Soviet soldiers ferry a 122-mm howitzer M-30 model 1938 across the Sivash Bay (the so-called "Rotten Sea") on a pontoon. November 1943

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Light T-26, Leningrad Front, 1944. Yes, yes, on the Leningrad front (it was cut off from the rest of the country and the fighting there was a little weaker) old tanks like the T-26 and T-28 survived until 1944. In addition, in Leningrad there were very good enterprises for the repair of tanks and the same vehicle could be repaired several times after destruction.

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According to statistics, which was conducted from 01.01.1943, after being wounded, 86% of the wounded Red Army soldiers returned to the front (if you count from June 22, 1941, then 76.9%). At the same time, on the other side of the front, in the German army, less than 50% of the wounded returned to the front after treatment. The fact is that the approach to the treatment of the wounded in the Wehrmacht and the Red Army was very different. In the Wehrmacht, doctors first of all tried to treat the bad and hopeless wounded. In the Red Army, first of all, they dealt with those fighters who were guaranteed the opportunity to stand up again. After them, they were treated especially severe. This led to the fact that more soldiers could return to the ranks, first of all, their wounds were healed. It seems that the approach of the Wehrmacht doctors to their wounded seems more humane, but in fact, trying to save the lives of the almost hopeless, the doctors wasted time saving those wounded who, during the waiting time, became hopeless or almost hopeless. ... And light wounds, which were still treated, during this lost time turned into serious wounds and led to disability. It turns out that the seemingly more cruel approach of Soviet doctors was more humane. Although, of course, the hopeless wounded, who were not treated in the first place, died much more often, without even waiting for qualified help.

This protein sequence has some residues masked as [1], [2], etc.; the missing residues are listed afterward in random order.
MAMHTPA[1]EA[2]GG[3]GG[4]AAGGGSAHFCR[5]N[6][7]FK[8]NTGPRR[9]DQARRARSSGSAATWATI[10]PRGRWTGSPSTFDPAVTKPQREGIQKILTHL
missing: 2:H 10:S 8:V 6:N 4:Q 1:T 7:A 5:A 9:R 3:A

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Valentine tanks in Soviet service. The Valentine was quite well liked. Its top speed was low, but its average speed was comparable to that of other tanks, even on rough terrain. The Valentine also had very good armour for its class. The biggest drawback was the gun: the 40 mm 2-pounder was too weak to deal with German tanks that started appearing after 1942 from the front, and an absence of an HE shell limited its usefulness when supporting infantry.

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Valentine tanks in Soviet service. The Valentine was quite well liked. Its top speed was low, but its average speed was comparable to that of other tanks, even on rough terrain. The Valentine also had very good armour for its class. The biggest drawback was the gun: the 40 mm 2-pounder was too weak to deal with German tanks that started appearing after 1942 from the front, and an absence of an HE shell limited its usefulness when supporting infantry.

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I remember reading a Soviet book with the memoirs of tankmen as a child. Unfortunately, I forgot the name, but I remember very much the moment when Soviet tankers from the T-26 were transferred to the Valentines. The tankers were very surprised at how expensive this tank looks from the inside, and after that there was one comical case when the tank commander crushed the tank's armor with an ordinary blow with a sledgehammer.
 
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Destroyed infantry tank Mk.III "Valentine" from the 64th tank brigade, knocked out in May 1942 in the area with. Panteleeva (Red) Beam, Barvenkovsky district, Kharkiv region.